From home to O'Dome, where to watch the game
Published: Friday, January 5, 2007 at 9:26 a.m.
Last Modified: Friday, January 5, 2007 at 9:26 a.m.
The O'Connell Center on Monday will have all the trappings of an actual football game, from the pretzels and hot dogs at concession stands to the cheerleaders during the halftime show.
The basketball arena, which will simulcast the University of Florida Gators playing the Ohio State Buckeyes in the Tostitos BCS National Championship Game on four large video boards, will even have the ID checks familiar to anyone who has watched a football game in the student section of Ben Hill Griffin Stadium.
"We know 12,000 people will fit in there, but the O'Connell Center won't accommodate all 50,000 students," said Dave Kratzer, UF's associate vice president for student affairs. "In order to anticipate the number of people watching the game broadcast, we're asking that the O'Connell Center be for University of Florida ID holders, which is students, faculty and staff."
With or without a Gator 1 card, game-watching options abound in Gainesville on Monday night. Sports bars, homes and offices throughout town will transform into virtual football stadiums, trying to capture the excitement of Glendale, Ariz., from 2,000 miles away.
The Gainesville Police Department is holding strategy sessions this week to determine how best to handle game-night revelers.
So is the staff of Gator's Dockside, the Gator-themed sports bar and restaurant on Newberry Road.
Manager Melanie Beebe said the restaurant will hold at least one staff meeting before gameday.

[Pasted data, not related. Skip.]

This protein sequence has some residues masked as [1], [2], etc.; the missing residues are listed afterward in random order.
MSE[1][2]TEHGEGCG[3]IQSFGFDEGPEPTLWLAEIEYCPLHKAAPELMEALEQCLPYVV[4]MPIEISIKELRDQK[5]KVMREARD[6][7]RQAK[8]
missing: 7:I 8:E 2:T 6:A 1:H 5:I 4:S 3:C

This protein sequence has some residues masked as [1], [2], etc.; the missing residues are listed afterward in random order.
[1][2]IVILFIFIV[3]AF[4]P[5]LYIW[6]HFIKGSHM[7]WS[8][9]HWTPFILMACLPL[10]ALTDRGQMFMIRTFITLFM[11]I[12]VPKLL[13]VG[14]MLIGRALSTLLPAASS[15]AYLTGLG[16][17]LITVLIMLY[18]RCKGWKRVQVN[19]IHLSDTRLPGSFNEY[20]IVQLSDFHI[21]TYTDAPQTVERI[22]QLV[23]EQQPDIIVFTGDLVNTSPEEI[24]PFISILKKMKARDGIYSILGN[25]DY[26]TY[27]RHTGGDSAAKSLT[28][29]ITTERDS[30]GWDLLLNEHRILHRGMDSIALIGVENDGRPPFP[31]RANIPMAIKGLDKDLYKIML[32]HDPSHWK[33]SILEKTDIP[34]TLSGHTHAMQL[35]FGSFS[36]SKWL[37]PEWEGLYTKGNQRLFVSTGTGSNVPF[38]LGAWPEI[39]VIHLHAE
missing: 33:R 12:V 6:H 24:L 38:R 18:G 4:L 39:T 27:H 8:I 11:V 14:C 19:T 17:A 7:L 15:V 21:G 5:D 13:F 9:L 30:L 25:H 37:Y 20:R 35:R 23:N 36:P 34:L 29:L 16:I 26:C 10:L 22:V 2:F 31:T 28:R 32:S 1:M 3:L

"It's like a big brain strategy session figuring out what do and how fast we can do it to make things more efficient that night," Beebe said. "We're putting all the people we have on. We're getting security. We've been having big manager meetings, and we'll have a big staff meeting on Monday to make sure we're all on the same page."
In a policy tweak since hosting hundreds for the NCAA Basketball National Championship Game last year, Gator's Dockside is letting customers reserve tables Monday night.
Those who call ahead for tables will get arm bands at the door, and are guaranteed their table for the duration of the game. Service manager Hoss Rice said only 14 of the restaurant's 54 tables were still available as of Thursday afternoon.
The bar area will still be open for revelers without reservations.
"It's really going to feel like a stadium in here," Beebe said. "Everybody wants to be at the game, and we're doing everything we can to make it feel that way."
Gainesville Ale House is also tweaking its game-day strategy based on its crowd for the basketball championship game last year by allowing only parties of four or more people to sit in the restaurant's booths.
"We're hoping that helps with the crowd somewhat," said manager Jarrett Kenyon. "We're just trying to avoid having two people take up a whole booth for the whole night. Our capacity's 399, and I'm pretty sure we had a full house for the basketball championship. We expect a full house on Monday, too."
Even Florida fans looking to avoid the bar scene are plotting ways to bring the excitement of Glendale to Gainesville.
Die-hard Gator fan Debbie Asbury, who works at Gainesville CPA firm James Moore & Co., said she tried for weeks to secure affordable game tickets, even entering a contest on a reggae radio station.
When nothing panned out, Asbury planned a game-viewing party at her house for Monday night.
Replicating the daytime excitement was tougher, but Asbury succeeded in getting permission to hold a lunchtime tailgate party — at the office.
On Sunday, Asbury will plaster UF posters on her office's walls, deck the halls with orange and blue streamers and will even lay down Astroturf on the floors in preparation for the Monday afternoon cookout.
"My colleagues think I'm nuts," Asbury said. "Everyone's so excited about the game, but it's so hard to get tickets to go. I felt like, well, if I have to be at work, I'll at least make the best of it. It's a big day for Gator Nation, and we need to have some fun."
Amy Reinink can be reached at (352) 374-5088 or firstname.lastname@example.org.
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